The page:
In November I read The Magic Toyshop, shockingly it was my first Angela Carter novel (I had read The Bloody Chamber stories several years earlier). It was a glorious reading experience and I was determined to read more, and soon. Since reading that, I added two more novels to my ever growing tbr as well as the new biography by Edmund Gordon (which looks utterly brilliant) and upgraded my film tie-in edition of The Magic Toyshop, to a beautiful vmc designer edition. In the comments on my review of The Magic Toyshop a couple of people recommended I read Wise Children next. I’m so glad they did, I loved it too.
Wise Children was Angela Carter’s final novel. It is a glorious, bawdy extravagant novel, hilariously irreverent with more than a nod to Shakespeare. In this comic celebration of a century of show business, Carter weaves a magical story around the tangled fortunes of two theatrical families; the Hazards and the Chances. Their connections to one another are wonderfully convoluted and unreliable, their relationships frequently improbable. It is a novel of pairs, there are several sets of twins, one twin of each pair, being more extravagant than the other. Much of the action takes place in London, a city divided by a river. This duality is one of the main themes of the novel.
The novel is narrated by Dora Chance, one of a pair of identical twins, she and her sister Nora were The Lucky Chances, born on the wrong side of the tracks – they have spent their whole lives in the theatre, song and dance girls, and their legs are still pretty good – for their age.
“Yes, indeed; I have my memories but I prefer to keep them to myself, thank you very much. Though there are some things I never can forget. The cock that used to crow, early in the morning, in Bond Street. And I saw a zebra once, he was galloping down Camden High street, his stripes fluoresced. I was in some garret with a free Norwegian. And the purple flowers that would pop up on the bomb-sites almost before the ruins stopped smoking, as if to say, life goes on, even if you don’t.”
The sisters are devoted to one another, though Nora always wanted a child, they take some comfort in their goddaughter Tiffany, who now appears on a trashy TV game show.
The novel opens in Brixton, South London, where Dora and Nora were born, and lived with their grandmother after their mother’s death. It is their seventy-fifth birthday – it is also Shakespeare’s birthday, and it is the birthday of their one-hundred-year-old father – a giant of the theatre himself – who has never publicly acknowledged his daughters. Melchior Hazard is their famous father (although paternity is never certain in this novel) whose first wife, Lady A – now called Wheelchair by Dora and her sister – live with the Chance sisters. A Shakespearean actor, Melchior often sports a gilded cardboard crown. Melchior is himself a twin – his brother Perry adored by his nieces and assumed by many to be their father – vanished abroad many years earlier. There are two other pairs of twins, and in true Shakespearen fashion, confusions over paternity and identity abound. Dora and Nora have been told they are the product of a brief encounter between their mother Pretty Kitty and Melchior Hazard. Their grandmother wastes no time in pointing out their absent father, on their seventh birthday, during their first visit to the theatre.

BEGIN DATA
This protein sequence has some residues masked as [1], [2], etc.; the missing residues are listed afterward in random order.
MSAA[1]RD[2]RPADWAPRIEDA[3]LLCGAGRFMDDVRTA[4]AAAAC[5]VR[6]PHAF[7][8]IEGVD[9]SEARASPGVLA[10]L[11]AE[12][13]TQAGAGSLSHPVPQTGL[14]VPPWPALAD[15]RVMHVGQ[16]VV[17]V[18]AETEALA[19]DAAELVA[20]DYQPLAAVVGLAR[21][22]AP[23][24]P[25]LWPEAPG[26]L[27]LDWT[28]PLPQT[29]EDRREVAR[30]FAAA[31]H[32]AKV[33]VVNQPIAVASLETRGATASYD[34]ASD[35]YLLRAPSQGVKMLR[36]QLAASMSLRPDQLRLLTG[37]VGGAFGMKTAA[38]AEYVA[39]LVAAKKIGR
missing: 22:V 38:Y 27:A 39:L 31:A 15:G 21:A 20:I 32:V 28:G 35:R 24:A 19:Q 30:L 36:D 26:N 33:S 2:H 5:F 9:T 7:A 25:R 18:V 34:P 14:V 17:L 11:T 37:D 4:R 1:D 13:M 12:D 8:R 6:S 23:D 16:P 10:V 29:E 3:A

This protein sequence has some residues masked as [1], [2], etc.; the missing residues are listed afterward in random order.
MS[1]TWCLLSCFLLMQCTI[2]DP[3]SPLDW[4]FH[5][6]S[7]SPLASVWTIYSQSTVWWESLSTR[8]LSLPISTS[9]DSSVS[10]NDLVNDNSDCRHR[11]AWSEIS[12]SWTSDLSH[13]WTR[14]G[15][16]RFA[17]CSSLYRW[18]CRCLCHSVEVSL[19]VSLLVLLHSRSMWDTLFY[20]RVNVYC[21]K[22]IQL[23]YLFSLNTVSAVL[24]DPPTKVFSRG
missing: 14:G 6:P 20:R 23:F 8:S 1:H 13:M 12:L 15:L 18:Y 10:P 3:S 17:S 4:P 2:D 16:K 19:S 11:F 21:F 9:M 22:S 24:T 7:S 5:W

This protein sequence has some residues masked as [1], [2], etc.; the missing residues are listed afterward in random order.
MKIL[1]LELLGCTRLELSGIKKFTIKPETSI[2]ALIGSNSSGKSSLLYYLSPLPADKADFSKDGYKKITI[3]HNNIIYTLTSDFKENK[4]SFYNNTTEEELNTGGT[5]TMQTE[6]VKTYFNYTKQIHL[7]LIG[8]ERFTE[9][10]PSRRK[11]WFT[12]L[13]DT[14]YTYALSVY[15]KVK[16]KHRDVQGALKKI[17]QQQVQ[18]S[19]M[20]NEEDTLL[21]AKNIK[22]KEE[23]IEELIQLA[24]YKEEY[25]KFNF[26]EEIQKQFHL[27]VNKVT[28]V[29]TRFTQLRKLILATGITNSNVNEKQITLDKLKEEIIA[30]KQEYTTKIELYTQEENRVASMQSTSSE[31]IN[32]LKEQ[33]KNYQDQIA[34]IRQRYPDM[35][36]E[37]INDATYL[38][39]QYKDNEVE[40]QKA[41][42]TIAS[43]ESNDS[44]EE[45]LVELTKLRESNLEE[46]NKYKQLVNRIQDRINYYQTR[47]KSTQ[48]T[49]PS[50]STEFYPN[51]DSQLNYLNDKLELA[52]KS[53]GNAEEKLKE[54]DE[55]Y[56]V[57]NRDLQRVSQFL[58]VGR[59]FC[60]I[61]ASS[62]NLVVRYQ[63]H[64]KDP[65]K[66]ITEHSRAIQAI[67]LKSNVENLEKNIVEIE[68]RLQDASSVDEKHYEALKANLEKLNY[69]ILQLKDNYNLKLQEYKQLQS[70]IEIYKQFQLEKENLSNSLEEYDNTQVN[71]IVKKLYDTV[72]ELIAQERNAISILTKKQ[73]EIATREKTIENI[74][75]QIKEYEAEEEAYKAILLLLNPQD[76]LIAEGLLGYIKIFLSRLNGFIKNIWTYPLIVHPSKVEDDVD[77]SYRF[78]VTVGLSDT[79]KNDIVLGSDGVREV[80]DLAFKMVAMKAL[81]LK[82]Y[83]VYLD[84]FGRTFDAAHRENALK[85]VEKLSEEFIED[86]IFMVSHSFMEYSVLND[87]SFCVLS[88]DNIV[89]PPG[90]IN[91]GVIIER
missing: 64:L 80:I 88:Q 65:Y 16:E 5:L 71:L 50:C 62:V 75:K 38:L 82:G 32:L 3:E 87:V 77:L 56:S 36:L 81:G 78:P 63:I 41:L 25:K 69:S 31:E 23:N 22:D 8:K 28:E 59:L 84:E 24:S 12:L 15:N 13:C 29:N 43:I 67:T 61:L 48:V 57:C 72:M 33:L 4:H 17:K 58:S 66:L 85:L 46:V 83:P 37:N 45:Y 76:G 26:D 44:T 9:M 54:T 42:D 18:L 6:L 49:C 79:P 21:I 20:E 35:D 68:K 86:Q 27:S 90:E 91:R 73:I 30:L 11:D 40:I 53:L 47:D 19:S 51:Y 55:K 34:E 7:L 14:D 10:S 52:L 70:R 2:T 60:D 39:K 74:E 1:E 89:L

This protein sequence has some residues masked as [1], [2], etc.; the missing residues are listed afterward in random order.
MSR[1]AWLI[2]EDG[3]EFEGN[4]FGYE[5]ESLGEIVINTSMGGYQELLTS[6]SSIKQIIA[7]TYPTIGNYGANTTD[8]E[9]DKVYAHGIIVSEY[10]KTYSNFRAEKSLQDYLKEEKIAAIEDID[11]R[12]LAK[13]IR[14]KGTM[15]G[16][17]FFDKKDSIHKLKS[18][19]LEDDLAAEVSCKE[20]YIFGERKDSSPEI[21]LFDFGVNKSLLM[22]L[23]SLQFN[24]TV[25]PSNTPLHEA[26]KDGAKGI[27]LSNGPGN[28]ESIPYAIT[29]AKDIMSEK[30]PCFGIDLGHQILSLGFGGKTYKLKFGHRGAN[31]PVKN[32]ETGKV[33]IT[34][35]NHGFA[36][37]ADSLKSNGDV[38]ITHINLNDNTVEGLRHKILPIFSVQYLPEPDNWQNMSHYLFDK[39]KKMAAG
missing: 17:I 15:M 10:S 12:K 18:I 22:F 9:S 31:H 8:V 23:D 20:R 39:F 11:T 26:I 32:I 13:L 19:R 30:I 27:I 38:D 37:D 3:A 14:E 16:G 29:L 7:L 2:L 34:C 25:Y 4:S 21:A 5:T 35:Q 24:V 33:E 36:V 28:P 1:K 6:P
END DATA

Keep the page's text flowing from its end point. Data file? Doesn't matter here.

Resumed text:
Neither sister ever marries, although they both come close. Nora is the one who falls in love all the time, even sharing her boyfriend with her sister on their seventeenth birthday, but at the end of the day, the sisters can’t be separated.
“Nora was always free with it and threw her heart away as if it were a used bus ticket. Either she was head over heels in love or else she was broken-hearted. She had it off first with the pantomime goose, when we were Mother Goose’s goslings that year in Newcastle upon Tyne. The goose was old enough to be her father and Grandma would have plucked him, stuck an apple up his bum and roasted him if she’d found out and so would the goose’s wife, who happened to be principle boy.”
On this, their seventy-fifth birthday an invitation arrives for Melchior’s birthday party later that day. It is the first of a number of surprises that day. In the hours before the party, Dora tells the story of their life, a life in the theatre, a life which takes them to Hollywood with their father to make a film based on A Midsummer’s Night Dream. Her stories of love affairs and theatrical characters are told from a distance of decades. Dora is a real character, a rambling old woman who says it just like it is, a lovable teller of tales, she’s not an entirely reliable narrator. The life she describes is one of bed hopping, theatricals, long lived relatives and the great joy that it is to sing and dance.
The novel ends where it starts on the day of Dora and Nora’s seventy-fifth birthday. They get ready for the party – plenty of makeup and star spangled stockings, and they and Wheelchair arrive at the party, to be greeted by the flash of paparazzi cameras – and where they find Melchior enthroned on a great chair, wearing a purple kaftan. Dora had known it would be an eventful day, and as the party progresses there are more surprises and revelations – not to mention one more inappropriate bunk up.
Wise Children was a big success with me, thank you those people who suggested I read it – you were quite right.